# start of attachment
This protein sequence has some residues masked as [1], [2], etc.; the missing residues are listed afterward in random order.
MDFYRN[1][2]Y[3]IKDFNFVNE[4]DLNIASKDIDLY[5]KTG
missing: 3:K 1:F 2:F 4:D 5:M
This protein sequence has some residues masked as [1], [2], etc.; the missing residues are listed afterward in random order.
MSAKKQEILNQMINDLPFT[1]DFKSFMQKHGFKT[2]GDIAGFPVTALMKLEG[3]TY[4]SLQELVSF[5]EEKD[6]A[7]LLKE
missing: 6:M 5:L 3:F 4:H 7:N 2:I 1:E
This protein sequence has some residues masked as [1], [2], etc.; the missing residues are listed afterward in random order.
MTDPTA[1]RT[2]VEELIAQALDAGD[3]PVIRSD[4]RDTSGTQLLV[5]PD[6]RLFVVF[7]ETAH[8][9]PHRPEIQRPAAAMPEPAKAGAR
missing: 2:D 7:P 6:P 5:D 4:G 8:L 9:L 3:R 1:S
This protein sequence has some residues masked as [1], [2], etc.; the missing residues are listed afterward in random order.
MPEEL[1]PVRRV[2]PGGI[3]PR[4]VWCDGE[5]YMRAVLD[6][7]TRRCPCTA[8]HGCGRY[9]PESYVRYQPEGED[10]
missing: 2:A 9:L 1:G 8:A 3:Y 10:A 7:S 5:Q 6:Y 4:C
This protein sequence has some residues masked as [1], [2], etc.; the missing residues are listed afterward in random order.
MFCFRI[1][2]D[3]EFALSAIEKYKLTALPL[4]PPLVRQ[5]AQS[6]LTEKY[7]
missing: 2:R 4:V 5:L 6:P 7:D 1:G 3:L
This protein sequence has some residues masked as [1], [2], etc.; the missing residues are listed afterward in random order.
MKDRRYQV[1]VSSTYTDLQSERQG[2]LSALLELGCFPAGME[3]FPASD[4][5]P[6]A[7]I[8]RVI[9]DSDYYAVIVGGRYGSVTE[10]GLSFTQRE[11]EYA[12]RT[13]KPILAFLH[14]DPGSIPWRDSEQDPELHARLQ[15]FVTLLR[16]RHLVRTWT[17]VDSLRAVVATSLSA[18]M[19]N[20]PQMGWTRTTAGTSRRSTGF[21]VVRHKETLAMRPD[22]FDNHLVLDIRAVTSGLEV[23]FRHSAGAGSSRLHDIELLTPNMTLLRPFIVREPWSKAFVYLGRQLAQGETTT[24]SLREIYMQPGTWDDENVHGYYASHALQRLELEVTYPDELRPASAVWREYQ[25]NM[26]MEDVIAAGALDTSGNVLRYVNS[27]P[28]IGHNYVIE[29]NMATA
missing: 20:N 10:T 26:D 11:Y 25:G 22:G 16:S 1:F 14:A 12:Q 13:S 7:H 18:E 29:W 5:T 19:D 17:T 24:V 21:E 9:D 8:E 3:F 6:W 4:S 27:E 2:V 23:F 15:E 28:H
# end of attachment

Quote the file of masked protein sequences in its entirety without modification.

This protein sequence has some residues masked as [1], [2], etc.; the missing residues are listed afterward in random order.
MDFYRN[1][2]Y[3]IKDFNFVNE[4]DLNIASKDIDLY[5]KTG
missing: 3:K 1:F 2:F 4:D 5:M
This protein sequence has some residues masked as [1], [2], etc.; the missing residues are listed afterward in random order.
MSAKKQEILNQMINDLPFT[1]DFKSFMQKHGFKT[2]GDIAGFPVTALMKLEG[3]TY[4]SLQELVSF[5]EEKD[6]A[7]LLKE
missing: 6:M 5:L 3:F 4:H 7:N 2:I 1:E
This protein sequence has some residues masked as [1], [2], etc.; the missing residues are listed afterward in random order.
MTDPTA[1]RT[2]VEELIAQALDAGD[3]PVIRSD[4]RDTSGTQLLV[5]PD[6]RLFVVF[7]ETAH[8][9]PHRPEIQRPAAAMPEPAKAGAR
missing: 2:D 7:P 6:P 5:D 4:G 8:L 9:L 3:R 1:S
This protein sequence has some residues masked as [1], [2], etc.; the missing residues are listed afterward in random order.
MPEEL[1]PVRRV[2]PGGI[3]PR[4]VWCDGE[5]YMRAVLD[6][7]TRRCPCTA[8]HGCGRY[9]PESYVRYQPEGED[10]
missing: 2:A 9:L 1:G 8:A 3:Y 10:A 7:S 5:Q 6:Y 4:C
This protein sequence has some residues masked as [1], [2], etc.; the missing residues are listed afterward in random order.
MFCFRI[1][2]D[3]EFALSAIEKYKLTALPL[4]PPLVRQ[5]AQS[6]LTEKY[7]
missing: 2:R 4:V 5:L 6:P 7:D 1:G 3:L
This protein sequence has some residues masked as [1], [2], etc.; the missing residues are listed afterward in random order.
MKDRRYQV[1]VSSTYTDLQSERQG[2]LSALLELGCFPAGME[3]FPASD[4][5]P[6]A[7]I[8]RVI[9]DSDYYAVIVGGRYGSVTE[10]GLSFTQRE[11]EYA[12]RT[13]KPILAFLH[14]DPGSIPWRDSEQDPELHARLQ[15]FVTLLR[16]RHLVRTWT[17]VDSLRAVVATSLSA[18]M[19]N[20]PQMGWTRTTAGTSRRSTGF[21]VVRHKETLAMRPD[22]FDNHLVLDIRAVTSGLEV[23]FRHSAGAGSSRLHDIELLTPNMTLLRPFIVREPWSKAFVYLGRQLAQGETTT[24]SLREIYMQPGTWDDENVHGYYASHALQRLELEVTYPDELRPASAVWREYQ[25]NM[26]MEDVIAAGALDTSGNVLRYVNS[27]P[28]IGHNYVIE[29]NMATA
missing: 20:N 10:T 26:D 11:Y 25:G 22:G 16:S 1:F 14:A 12:Q 13:S 7:H 18:E 29:W 5:T 19:D 17:T 24:V 21:E 9:D 8:E 3:F 6:W 4:S 27:E 2:V 23:F 15:E 28:H